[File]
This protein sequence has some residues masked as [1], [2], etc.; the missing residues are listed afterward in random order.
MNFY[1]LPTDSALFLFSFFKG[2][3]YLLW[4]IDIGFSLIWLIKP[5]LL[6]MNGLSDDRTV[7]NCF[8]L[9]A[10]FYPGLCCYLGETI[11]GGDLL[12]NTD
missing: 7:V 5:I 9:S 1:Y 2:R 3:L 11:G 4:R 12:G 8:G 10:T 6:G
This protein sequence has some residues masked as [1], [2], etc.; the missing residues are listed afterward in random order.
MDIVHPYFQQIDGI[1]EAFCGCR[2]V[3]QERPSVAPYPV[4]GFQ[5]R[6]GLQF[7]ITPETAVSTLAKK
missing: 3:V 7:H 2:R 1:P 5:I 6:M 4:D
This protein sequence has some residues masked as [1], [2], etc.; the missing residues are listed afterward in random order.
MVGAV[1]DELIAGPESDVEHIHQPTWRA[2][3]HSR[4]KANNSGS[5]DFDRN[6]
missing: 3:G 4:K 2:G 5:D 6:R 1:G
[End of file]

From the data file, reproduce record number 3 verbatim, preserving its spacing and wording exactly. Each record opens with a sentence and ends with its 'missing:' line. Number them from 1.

This protein sequence has some residues masked as [1], [2], etc.; the missing residues are listed afterward in random order.
MVGAV[1]DELIAGPESDVEHIHQPTWRA[2][3]HSR[4]KANNSGS[5]DFDRN[6]
missing: 3:G 4:K 2:G 5:D 6:R 1:G